New Graduates Entering the Workforce: What to Expect

Steven Greenhouse wrote up a timely piece for the NY Times today. It’s called ‘Glimmers of Hope’ for Grads. Right around this time of year you can expect this type of story. The premise of the story is that are a cadre of college graduates about to enter the workforce. Should they be optimistic? Is the US economy producing jobs for their talent level. There are theories about entering in a down economy versus a good one and lasting impact it has. Thankfully, Mr. Greenhouse added a whole bunch of stats I think are worthwhile. Here is my run down:

Summary (data from the National Association of Colleges and Employers and the Bureau of Labor Statistics :

  • 2010 is slightly better than 2009 as there is a 5% increase in hiring from a year ago
  • 2009 was down 20% from 2008 levels so the hiring rate is still lagging from earlier this decade
  • 24.4% of college graduates who applied for a job have one waiting post graduation. It was 19.7% last year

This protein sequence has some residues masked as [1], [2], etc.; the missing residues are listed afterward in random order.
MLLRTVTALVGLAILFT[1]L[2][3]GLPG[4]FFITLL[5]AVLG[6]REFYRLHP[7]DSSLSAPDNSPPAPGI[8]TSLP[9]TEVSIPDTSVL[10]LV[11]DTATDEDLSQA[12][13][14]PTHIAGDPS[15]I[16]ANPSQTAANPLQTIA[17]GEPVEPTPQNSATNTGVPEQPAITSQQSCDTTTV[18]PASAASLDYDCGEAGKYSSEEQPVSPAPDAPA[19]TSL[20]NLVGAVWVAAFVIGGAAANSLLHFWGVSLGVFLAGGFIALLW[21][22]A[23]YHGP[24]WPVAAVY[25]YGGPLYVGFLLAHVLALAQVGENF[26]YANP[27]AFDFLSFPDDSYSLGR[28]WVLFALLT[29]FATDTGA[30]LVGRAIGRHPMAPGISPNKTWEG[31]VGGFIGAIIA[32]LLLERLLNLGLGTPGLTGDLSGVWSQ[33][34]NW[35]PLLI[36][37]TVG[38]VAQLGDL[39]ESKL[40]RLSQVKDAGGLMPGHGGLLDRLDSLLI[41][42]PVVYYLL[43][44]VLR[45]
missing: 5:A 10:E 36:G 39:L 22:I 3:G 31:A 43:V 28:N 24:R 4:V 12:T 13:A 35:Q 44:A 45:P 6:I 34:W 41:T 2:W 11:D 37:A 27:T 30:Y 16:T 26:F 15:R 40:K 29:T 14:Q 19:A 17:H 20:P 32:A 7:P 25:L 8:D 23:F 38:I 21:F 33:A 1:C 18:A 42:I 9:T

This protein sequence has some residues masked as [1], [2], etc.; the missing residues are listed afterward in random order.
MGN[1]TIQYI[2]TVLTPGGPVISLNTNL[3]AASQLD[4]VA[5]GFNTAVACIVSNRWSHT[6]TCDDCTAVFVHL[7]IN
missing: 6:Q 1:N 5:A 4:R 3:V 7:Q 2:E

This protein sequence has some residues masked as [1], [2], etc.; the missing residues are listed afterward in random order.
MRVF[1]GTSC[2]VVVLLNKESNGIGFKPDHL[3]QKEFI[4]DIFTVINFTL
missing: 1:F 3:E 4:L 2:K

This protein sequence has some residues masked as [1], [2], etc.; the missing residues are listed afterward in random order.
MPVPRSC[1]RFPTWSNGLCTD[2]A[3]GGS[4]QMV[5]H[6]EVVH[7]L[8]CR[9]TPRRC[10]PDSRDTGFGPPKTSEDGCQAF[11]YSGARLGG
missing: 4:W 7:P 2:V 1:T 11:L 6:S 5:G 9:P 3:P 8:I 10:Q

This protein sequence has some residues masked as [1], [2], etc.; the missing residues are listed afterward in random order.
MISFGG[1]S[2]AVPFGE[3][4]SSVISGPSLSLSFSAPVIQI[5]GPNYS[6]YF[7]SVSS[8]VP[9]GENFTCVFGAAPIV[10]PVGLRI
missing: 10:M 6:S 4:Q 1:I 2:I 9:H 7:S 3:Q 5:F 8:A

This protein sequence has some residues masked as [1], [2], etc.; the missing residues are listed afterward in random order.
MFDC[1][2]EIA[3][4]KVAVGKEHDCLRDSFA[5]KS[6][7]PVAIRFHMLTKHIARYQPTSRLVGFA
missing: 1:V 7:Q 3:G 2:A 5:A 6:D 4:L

• $47,673 is the average starting salary. Down 1.7% from last year. Average by area of study:
    • Computer Related = $58,746 (up 5.8%)
    • Finance Majors – $50,546 (up 1.6%)
    • Liberal Arts – $33,540 (down 8.9%)
  • Jobless rate for college graduates under age 25:
    • 8.0% in April 2010
    • 6.8% in April 2009
    • 3.7% in April 2007
  • The overall unemployment rate is 9.9%
  • Jobless rate for high school graduates under age 25 who did not enroll in college:
    • 24.5% in April 2010
    • 11.4% in April 2007
  • Deloitte, the consulting and accounting firm is hiring college graduates:
    • 5,300 in 2010
    • 4,800 in 2009
    • 5,400 in 2008

At Penn, university officials said, nearly 22 percent of this year’s graduates planned to attend graduate school, law school or medical school, up from 18 percent two years ago.

Many college graduates are finding jobs that do not require bachelor’s degrees, like retail clerk, office assistant or barista, he said. Using federal labor statistics, he has found that only 51 percent of college graduates under age 25 were working in jobs that require college educations, down from 59 percent in 2000.

“If you work in a job that doesn’t require a college degree, you’ll make 30 or 40 percent less,” he said. “One reason a lot of high school grads are having such a hard time is you have college grads willing to take jobs that high school grads used to get.”


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